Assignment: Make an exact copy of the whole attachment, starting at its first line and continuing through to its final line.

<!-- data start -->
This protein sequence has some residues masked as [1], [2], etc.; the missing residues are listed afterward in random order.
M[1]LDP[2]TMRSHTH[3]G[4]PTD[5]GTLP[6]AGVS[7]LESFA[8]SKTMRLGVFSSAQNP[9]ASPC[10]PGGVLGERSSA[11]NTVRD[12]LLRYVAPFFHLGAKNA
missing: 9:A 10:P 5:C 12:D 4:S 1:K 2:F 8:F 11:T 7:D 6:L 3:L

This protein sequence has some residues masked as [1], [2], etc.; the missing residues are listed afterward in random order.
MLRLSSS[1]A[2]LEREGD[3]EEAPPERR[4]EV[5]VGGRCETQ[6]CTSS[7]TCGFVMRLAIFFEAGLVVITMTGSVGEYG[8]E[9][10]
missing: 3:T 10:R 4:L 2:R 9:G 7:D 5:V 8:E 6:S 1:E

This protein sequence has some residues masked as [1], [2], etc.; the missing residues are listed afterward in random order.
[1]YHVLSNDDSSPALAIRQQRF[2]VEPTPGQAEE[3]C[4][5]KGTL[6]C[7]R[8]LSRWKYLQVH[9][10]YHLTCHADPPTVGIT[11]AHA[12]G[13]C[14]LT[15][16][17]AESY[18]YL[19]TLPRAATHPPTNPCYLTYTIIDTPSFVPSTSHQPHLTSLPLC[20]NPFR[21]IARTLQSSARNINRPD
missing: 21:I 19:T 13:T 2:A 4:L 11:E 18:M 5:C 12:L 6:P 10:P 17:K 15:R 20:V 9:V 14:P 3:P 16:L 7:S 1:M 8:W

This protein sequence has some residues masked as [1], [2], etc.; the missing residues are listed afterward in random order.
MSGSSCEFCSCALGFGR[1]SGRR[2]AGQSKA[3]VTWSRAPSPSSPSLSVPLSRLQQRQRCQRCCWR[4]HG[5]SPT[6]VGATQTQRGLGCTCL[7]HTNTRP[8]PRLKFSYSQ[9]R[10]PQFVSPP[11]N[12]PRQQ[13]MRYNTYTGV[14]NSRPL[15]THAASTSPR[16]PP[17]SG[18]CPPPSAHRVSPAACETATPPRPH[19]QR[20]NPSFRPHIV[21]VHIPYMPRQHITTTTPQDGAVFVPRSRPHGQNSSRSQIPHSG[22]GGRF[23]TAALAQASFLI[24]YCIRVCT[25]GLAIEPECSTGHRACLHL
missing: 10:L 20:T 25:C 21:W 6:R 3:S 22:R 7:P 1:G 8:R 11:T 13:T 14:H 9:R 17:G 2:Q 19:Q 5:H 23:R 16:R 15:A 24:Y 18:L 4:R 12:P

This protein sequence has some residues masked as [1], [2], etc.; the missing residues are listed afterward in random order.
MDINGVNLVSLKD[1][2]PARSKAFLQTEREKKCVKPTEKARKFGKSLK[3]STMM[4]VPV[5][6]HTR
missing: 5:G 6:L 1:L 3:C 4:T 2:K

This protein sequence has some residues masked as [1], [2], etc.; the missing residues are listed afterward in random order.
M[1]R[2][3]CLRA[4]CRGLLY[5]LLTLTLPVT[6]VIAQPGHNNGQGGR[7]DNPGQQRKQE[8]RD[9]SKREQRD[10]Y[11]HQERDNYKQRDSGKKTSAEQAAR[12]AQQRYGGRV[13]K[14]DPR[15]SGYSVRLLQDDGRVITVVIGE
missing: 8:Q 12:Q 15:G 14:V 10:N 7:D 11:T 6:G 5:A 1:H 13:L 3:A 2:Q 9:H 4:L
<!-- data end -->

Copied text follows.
This protein sequence has some residues masked as [1], [2], etc.; the missing residues are listed afterward in random order.
M[1]LDP[2]TMRSHTH[3]G[4]PTD[5]GTLP[6]AGVS[7]LESFA[8]SKTMRLGVFSSAQNP[9]ASPC[10]PGGVLGERSSA[11]NTVRD[12]LLRYVAPFFHLGAKNA
missing: 9:A 10:P 5:C 12:D 4:S 1:K 2:F 8:F 11:T 7:D 6:L 3:L

This protein sequence has some residues masked as [1], [2], etc.; the missing residues are listed afterward in random order.
MLRLSSS[1]A[2]LEREGD[3]EEAPPERR[4]EV[5]VGGRCETQ[6]CTSS[7]TCGFVMRLAIFFEAGLVVITMTGSVGEYG[8]E[9][10]
missing: 3:T 10:R 4:L 2:R 9:G 7:D 5:V 8:E 6:S 1:E

This protein sequence has some residues masked as [1], [2], etc.; the missing residues are listed afterward in random order.
[1]YHVLSNDDSSPALAIRQQRF[2]VEPTPGQAEE[3]C[4][5]KGTL[6]C[7]R[8]LSRWKYLQVH[9][10]YHLTCHADPPTVGIT[11]AHA[12]G[13]C[14]LT[15][16][17]AESY[18]YL[19]TLPRAATHPPTNPCYLTYTIIDTPSFVPSTSHQPHLTSLPLC[20]NPFR[21]IARTLQSSARNINRPD
missing: 21:I 19:T 13:T 2:A 4:L 11:E 18:M 5:C 12:L 6:P 10:P 17:K 15:R 20:V 9:V 14:P 3:P 16:L 7:S 1:M 8:W

This protein sequence has some residues masked as [1], [2], etc.; the missing residues are listed afterward in random order.
MSGSSCEFCSCALGFGR[1]SGRR[2]AGQSKA[3]VTWSRAPSPSSPSLSVPLSRLQQRQRCQRCCWR[4]HG[5]SPT[6]VGATQTQRGLGCTCL[7]HTNTRP[8]PRLKFSYSQ[9]R[10]PQFVSPP[11]N[12]PRQQ[13]MRYNTYTGV[14]NSRPL[15]THAASTSPR[16]PP[17]SG[18]CPPPSAHRVSPAACETATPPRPH[19]QR[20]NPSFRPHIV[21]VHIPYMPRQHITTTTPQDGAVFVPRSRPHGQNSSRSQIPHSG[22]GGRF[23]TAALAQASFLI[24]YCIRVCT[25]GLAIEPECSTGHRACLHL
missing: 10:L 20:T 25:C 21:W 6:R 3:S 22:R 7:P 1:G 8:R 11:T 13:T 14:H 9:R 17:G 2:Q 19:Q 5:H 23:R 16:R 15:A 24:Y 18:L 4:R 12:P

This protein sequence has some residues masked as [1], [2], etc.; the missing residues are listed afterward in random order.
MDINGVNLVSLKD[1][2]PARSKAFLQTEREKKCVKPTEKARKFGKSLK[3]STMM[4]VPV[5][6]HTR
missing: 5:G 6:L 1:L 3:C 4:T 2:K

This protein sequence has some residues masked as [1], [2], etc.; the missing residues are listed afterward in random order.
M[1]R[2][3]CLRA[4]CRGLLY[5]LLTLTLPVT[6]VIAQPGHNNGQGGR[7]DNPGQQRKQE[8]RD[9]SKREQRD[10]Y[11]HQERDNYKQRDSGKKTSAEQAAR[12]AQQRYGGRV[13]K[14]DPR[15]SGYSVRLLQDDGRVITVVIGE
missing: 8:Q 12:Q 15:G 14:V 10:N 7:D 11:T 6:G 5:A 1:H 13:L 3:A 2:Q 9:H 4:L